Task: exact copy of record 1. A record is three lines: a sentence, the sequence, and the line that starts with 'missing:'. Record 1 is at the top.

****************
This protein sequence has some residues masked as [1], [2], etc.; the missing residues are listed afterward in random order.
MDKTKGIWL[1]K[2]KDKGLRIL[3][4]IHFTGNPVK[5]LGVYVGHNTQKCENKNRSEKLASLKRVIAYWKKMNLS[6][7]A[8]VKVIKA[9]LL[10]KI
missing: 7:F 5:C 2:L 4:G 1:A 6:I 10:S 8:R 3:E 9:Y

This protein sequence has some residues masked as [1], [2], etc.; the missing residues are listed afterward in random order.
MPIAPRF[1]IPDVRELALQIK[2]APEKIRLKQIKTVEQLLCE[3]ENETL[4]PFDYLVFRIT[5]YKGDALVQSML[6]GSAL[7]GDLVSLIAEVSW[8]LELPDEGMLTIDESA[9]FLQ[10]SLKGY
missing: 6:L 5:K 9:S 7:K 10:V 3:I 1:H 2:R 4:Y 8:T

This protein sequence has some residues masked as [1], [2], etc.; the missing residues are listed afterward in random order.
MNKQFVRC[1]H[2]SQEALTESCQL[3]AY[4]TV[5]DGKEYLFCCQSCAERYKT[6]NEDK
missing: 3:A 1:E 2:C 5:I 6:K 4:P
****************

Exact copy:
This protein sequence has some residues masked as [1], [2], etc.; the missing residues are listed afterward in random order.
MDKTKGIWL[1]K[2]KDKGLRIL[3][4]IHFTGNPVK[5]LGVYVGHNTQKCENKNRSEKLASLKRVIAYWKKMNLS[6][7]A[8]VKVIKA[9]LL[10]KI
missing: 7:F 5:C 2:L 4:G 1:A 6:I 10:S 8:R 3:E 9:Y